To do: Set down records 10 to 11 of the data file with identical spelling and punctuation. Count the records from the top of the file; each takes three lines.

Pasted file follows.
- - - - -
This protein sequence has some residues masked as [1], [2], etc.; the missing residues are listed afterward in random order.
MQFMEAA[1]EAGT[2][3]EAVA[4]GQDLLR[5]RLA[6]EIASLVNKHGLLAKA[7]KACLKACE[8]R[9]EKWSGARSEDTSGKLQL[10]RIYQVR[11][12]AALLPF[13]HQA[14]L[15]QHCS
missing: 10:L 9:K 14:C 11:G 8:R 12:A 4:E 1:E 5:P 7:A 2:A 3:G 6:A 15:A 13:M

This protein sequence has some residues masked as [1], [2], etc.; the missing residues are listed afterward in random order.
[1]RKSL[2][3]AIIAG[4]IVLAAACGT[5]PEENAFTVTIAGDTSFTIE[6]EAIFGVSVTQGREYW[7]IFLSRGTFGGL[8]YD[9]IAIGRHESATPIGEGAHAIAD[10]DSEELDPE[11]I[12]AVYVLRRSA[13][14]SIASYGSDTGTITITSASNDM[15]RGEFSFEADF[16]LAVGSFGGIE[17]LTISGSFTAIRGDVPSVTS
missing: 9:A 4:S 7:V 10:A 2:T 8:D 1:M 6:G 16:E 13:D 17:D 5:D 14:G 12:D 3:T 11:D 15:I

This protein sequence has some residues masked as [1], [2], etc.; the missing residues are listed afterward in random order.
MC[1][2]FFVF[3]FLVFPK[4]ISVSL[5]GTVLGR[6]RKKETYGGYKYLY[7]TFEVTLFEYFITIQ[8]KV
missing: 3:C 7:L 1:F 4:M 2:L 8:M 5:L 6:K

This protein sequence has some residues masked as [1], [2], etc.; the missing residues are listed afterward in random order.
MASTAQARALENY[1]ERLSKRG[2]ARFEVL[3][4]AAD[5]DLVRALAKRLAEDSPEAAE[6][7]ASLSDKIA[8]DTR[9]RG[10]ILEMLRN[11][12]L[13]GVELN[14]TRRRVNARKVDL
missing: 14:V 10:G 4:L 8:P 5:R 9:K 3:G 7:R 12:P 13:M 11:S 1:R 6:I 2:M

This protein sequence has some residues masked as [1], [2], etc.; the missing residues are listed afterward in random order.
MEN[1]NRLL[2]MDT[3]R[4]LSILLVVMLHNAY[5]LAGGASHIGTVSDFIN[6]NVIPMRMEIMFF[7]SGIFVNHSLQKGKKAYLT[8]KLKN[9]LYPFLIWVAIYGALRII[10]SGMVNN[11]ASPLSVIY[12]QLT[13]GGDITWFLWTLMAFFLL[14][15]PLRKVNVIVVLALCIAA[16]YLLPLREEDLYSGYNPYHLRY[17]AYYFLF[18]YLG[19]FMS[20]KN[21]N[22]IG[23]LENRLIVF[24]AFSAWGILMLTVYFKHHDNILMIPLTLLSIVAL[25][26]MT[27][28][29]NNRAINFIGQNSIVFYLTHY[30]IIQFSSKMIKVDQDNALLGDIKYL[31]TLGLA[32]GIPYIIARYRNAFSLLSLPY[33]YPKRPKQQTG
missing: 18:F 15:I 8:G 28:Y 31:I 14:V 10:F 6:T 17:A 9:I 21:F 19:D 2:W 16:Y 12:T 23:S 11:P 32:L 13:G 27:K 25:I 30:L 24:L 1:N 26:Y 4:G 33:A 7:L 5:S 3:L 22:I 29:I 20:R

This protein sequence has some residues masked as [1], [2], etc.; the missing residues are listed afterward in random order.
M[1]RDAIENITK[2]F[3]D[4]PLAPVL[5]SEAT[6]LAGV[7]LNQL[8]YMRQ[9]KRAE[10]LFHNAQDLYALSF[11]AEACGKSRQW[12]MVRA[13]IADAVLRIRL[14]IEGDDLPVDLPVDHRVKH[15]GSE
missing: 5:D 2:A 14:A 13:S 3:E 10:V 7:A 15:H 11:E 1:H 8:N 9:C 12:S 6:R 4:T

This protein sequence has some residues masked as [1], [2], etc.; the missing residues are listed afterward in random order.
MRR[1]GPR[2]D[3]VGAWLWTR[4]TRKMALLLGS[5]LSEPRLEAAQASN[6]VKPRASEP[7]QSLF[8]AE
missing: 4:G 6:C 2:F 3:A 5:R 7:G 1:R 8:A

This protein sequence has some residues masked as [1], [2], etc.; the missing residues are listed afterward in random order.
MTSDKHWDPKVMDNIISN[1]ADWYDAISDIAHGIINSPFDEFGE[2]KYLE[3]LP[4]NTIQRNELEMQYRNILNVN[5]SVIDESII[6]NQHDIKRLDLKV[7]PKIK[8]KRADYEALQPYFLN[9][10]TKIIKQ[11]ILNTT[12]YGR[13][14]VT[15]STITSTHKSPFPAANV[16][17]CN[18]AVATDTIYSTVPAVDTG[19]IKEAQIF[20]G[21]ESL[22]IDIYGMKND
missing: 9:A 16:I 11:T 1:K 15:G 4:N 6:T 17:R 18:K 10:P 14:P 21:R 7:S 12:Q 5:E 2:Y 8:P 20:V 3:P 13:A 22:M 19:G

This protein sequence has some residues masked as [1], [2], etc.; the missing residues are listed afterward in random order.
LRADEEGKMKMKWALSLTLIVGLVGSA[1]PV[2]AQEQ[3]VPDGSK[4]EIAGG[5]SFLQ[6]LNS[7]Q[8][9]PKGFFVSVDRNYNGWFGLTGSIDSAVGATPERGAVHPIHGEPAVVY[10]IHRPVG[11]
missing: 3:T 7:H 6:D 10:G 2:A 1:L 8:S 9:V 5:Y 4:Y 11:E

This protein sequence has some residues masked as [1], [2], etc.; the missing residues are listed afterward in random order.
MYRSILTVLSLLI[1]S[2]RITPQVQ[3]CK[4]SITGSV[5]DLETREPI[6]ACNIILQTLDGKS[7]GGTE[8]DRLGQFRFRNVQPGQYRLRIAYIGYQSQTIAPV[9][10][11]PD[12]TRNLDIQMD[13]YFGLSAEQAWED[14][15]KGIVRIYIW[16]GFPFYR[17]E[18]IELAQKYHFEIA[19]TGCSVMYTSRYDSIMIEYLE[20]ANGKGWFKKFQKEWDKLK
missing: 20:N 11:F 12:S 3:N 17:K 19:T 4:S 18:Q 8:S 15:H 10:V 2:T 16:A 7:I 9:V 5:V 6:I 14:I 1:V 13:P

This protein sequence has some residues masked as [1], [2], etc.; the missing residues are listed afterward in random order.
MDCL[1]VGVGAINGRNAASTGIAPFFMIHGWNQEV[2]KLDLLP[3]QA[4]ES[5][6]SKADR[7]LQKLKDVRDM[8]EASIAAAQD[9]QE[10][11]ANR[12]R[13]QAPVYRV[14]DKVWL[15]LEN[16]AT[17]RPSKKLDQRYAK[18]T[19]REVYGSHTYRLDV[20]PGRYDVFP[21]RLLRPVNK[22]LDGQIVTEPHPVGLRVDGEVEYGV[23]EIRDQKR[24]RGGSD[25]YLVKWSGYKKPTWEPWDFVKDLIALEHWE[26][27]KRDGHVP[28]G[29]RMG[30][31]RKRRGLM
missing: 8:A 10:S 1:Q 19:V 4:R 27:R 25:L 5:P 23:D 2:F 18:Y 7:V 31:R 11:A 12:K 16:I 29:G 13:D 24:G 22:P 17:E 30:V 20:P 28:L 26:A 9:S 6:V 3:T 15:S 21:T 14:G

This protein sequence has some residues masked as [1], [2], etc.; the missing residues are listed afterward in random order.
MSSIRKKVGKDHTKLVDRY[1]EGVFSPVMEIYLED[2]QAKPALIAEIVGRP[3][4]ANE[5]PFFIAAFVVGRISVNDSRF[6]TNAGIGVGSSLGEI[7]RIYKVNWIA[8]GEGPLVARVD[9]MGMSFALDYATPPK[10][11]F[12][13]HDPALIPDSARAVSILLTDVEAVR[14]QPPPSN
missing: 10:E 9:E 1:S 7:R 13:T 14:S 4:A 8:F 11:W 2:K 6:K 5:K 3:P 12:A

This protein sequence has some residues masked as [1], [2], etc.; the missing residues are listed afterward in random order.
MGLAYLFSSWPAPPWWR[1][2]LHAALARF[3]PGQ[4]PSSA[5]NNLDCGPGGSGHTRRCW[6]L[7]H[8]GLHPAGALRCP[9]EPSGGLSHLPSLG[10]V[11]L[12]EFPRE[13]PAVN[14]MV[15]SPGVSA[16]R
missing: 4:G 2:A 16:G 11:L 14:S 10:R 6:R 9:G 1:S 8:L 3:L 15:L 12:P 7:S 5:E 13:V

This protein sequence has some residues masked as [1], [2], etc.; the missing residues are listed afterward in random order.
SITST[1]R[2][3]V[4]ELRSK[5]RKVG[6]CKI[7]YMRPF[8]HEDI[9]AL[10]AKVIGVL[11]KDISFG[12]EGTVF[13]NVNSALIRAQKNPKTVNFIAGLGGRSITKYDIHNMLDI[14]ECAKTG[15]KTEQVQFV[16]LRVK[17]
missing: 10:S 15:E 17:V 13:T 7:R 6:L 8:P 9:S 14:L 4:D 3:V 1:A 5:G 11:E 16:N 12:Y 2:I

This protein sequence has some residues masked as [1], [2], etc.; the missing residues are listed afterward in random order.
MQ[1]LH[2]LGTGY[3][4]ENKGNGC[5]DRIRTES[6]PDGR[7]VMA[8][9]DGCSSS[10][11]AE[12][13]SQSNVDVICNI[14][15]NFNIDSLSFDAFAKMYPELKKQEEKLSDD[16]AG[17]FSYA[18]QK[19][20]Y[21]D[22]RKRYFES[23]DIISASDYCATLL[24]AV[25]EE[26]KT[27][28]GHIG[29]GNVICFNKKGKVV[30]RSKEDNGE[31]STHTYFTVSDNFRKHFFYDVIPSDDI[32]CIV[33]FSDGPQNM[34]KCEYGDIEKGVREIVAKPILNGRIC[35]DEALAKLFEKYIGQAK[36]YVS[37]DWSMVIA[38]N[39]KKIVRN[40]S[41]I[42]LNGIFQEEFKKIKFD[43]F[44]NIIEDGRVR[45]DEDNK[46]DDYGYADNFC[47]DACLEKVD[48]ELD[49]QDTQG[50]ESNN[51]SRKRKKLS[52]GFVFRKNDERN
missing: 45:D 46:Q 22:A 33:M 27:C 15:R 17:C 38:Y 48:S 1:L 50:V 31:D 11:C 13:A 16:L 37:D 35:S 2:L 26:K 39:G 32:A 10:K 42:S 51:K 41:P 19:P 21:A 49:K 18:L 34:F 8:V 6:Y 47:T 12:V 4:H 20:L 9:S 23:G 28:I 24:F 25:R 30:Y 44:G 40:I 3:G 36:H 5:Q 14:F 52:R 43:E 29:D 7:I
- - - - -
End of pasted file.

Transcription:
This protein sequence has some residues masked as [1], [2], etc.; the missing residues are listed afterward in random order.
MYRSILTVLSLLI[1]S[2]RITPQVQ[3]CK[4]SITGSV[5]DLETREPI[6]ACNIILQTLDGKS[7]GGTE[8]DRLGQFRFRNVQPGQYRLRIAYIGYQSQTIAPV[9][10][11]PD[12]TRNLDIQMD[13]YFGLSAEQAWED[14][15]KGIVRIYIW[16]GFPFYR[17]E[18]IELAQKYHFEIA[19]TGCSVMYTSRYDSIMIEYLE[20]ANGKGWFKKFQKEWDKLK
missing: 20:N 11:F 12:S 3:N 17:K 19:T 4:S 18:Q 8:S 15:H 10:V 2:T 16:A 7:I 9:V 5:V 6:I 14:I 1:V 13:P

This protein sequence has some residues masked as [1], [2], etc.; the missing residues are listed afterward in random order.
MDCL[1]VGVGAINGRNAASTGIAPFFMIHGWNQEV[2]KLDLLP[3]QA[4]ES[5][6]SKADR[7]LQKLKDVRDM[8]EASIAAAQD[9]QE[10][11]ANR[12]R[13]QAPVYRV[14]DKVWL[15]LEN[16]AT[17]RPSKKLDQRYAK[18]T[19]REVYGSHTYRLDV[20]PGRYDVFP[21]RLLRPVNK[22]LDGQIVTEPHPVGLRVDGEVEYGV[23]EIRDQKR[24]RGGSD[25]YLVKWSGYKKPTWEPWDFVKDLIALEHWE[26][27]KRDGHVP[28]G[29]RMG[30][31]RKRRGLM
missing: 8:A 10:S 1:Q 19:V 4:R 27:R 25:L 5:P 23:D 2:F 18:Y 7:V 31:R 11:A 12:K 16:I 29:G 13:D 24:G 22:P 17:E 30:V 20:P 28:L 26:A 9:S 6:V 3:T 15:S 21:T 14:G